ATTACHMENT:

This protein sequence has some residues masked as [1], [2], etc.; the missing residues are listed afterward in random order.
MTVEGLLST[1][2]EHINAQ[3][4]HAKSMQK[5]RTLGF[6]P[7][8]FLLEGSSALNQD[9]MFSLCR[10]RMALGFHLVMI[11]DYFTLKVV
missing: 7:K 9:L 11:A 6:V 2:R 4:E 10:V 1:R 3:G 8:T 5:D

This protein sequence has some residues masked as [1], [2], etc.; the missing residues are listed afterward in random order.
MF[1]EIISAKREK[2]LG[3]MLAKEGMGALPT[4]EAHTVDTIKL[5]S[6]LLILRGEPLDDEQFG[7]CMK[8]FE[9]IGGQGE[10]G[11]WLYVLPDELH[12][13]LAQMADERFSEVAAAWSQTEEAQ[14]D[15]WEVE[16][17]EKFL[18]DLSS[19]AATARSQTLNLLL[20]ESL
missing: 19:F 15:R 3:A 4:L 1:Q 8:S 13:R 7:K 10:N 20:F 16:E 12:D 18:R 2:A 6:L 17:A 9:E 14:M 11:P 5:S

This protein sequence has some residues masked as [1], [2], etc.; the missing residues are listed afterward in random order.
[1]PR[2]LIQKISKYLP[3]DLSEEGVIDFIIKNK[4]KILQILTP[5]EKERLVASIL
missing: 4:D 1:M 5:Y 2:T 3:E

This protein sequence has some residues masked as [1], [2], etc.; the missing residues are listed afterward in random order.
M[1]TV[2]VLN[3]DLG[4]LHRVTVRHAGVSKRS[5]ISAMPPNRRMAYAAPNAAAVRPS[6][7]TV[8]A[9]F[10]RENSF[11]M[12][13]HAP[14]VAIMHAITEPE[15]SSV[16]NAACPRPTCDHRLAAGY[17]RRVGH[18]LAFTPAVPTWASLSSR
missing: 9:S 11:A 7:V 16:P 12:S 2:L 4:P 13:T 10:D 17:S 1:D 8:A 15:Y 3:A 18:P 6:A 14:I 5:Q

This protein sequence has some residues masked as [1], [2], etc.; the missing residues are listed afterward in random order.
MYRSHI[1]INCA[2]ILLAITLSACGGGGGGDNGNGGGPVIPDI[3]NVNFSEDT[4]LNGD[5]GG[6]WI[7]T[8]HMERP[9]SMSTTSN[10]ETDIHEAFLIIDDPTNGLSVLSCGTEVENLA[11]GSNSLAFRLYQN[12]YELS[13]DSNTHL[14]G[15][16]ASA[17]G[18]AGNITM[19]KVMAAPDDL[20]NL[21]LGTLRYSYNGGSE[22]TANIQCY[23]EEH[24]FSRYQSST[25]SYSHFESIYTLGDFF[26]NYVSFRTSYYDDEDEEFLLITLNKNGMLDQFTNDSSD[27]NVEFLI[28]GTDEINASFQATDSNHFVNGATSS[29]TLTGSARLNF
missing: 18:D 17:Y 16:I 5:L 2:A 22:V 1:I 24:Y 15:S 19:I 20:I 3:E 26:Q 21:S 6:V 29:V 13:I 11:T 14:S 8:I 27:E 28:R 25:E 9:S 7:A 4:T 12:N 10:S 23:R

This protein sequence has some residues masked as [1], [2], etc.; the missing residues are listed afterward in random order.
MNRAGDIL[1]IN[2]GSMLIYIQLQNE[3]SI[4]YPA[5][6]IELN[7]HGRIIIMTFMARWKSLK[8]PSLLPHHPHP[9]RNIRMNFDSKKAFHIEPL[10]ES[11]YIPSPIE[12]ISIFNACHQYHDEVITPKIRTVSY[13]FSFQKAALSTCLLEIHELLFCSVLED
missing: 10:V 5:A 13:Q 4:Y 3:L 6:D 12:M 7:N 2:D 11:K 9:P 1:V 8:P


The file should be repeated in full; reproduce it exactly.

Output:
This protein sequence has some residues masked as [1], [2], etc.; the missing residues are listed afterward in random order.
MTVEGLLST[1][2]EHINAQ[3][4]HAKSMQK[5]RTLGF[6]P[7][8]FLLEGSSALNQD[9]MFSLCR[10]RMALGFHLVMI[11]DYFTLKVV
missing: 7:K 9:L 11:A 6:V 2:R 4:E 10:V 1:R 3:G 8:T 5:D

This protein sequence has some residues masked as [1], [2], etc.; the missing residues are listed afterward in random order.
MF[1]EIISAKREK[2]LG[3]MLAKEGMGALPT[4]EAHTVDTIKL[5]S[6]LLILRGEPLDDEQFG[7]CMK[8]FE[9]IGGQGE[10]G[11]WLYVLPDELH[12][13]LAQMADERFSEVAAAWSQTEEAQ[14]D[15]WEVE[16][17]EKFL[18]DLSS[19]AATARSQTLNLLL[20]ESL
missing: 19:F 15:R 3:A 4:L 1:Q 8:S 13:R 7:K 10:N 20:F 16:E 12:D 18:R 2:A 6:L 17:A 9:E 14:M 11:P 5:S

This protein sequence has some residues masked as [1], [2], etc.; the missing residues are listed afterward in random order.
[1]PR[2]LIQKISKYLP[3]DLSEEGVIDFIIKNK[4]KILQILTP[5]EKERLVASIL
missing: 4:D 1:M 5:Y 2:T 3:E

This protein sequence has some residues masked as [1], [2], etc.; the missing residues are listed afterward in random order.
M[1]TV[2]VLN[3]DLG[4]LHRVTVRHAGVSKRS[5]ISAMPPNRRMAYAAPNAAAVRPS[6][7]TV[8]A[9]F[10]RENSF[11]M[12][13]HAP[14]VAIMHAITEPE[15]SSV[16]NAACPRPTCDHRLAAGY[17]RRVGH[18]LAFTPAVPTWASLSSR
missing: 9:S 11:A 7:V 16:P 12:S 2:L 4:P 13:T 10:D 17:S 1:D 8:A 15:Y 3:A 18:P 6:A 14:I 5:Q

This protein sequence has some residues masked as [1], [2], etc.; the missing residues are listed afterward in random order.
MYRSHI[1]INCA[2]ILLAITLSACGGGGGGDNGNGGGPVIPDI[3]NVNFSEDT[4]LNGD[5]GG[6]WI[7]T[8]HMERP[9]SMSTTSN[10]ETDIHEAFLIIDDPTNGLSVLSCGTEVENLA[11]GSNSLAFRLYQN[12]YELS[13]DSNTHL[14]G[15][16]ASA[17]G[18]AGNITM[19]KVMAAPDDL[20]NL[21]LGTLRYSYNGGSE[22]TANIQCY[23]EEH[24]FSRYQSST[25]SYSHFESIYTLGDFF[26]NYVSFRTSYYDDEDEEFLLITLNKNGMLDQFTNDSSD[27]NVEFLI[28]GTDEINASFQATDSNHFVNGATSS[29]TLTGSARLNF
missing: 18:D 17:Y 16:I 5:L 2:A 22:V 1:I 24:Y 15:S 19:I 20:I 3:E 26:Q 21:S 6:V 29:V 13:I 11:T 14:S 8:I 27:E 28:R 25:E 9:S 7:A 4:T 12:N 10:S 23:R

This protein sequence has some residues masked as [1], [2], etc.; the missing residues are listed afterward in random order.
MNRAGDIL[1]IN[2]GSMLIYIQLQNE[3]SI[4]YPA[5][6]IELN[7]HGRIIIMTFMARWKSLK[8]PSLLPHHPHP[9]RNIRMNFDSKKAFHIEPL[10]ES[11]YIPSPIE[12]ISIFNACHQYHDEVITPKIRTVSY[13]FSFQKAALSTCLLEIHELLFCSVLED
missing: 10:V 5:A 13:Q 4:Y 3:L 6:D 12:M 7:N 2:D 11:K 9:P 1:V 8:P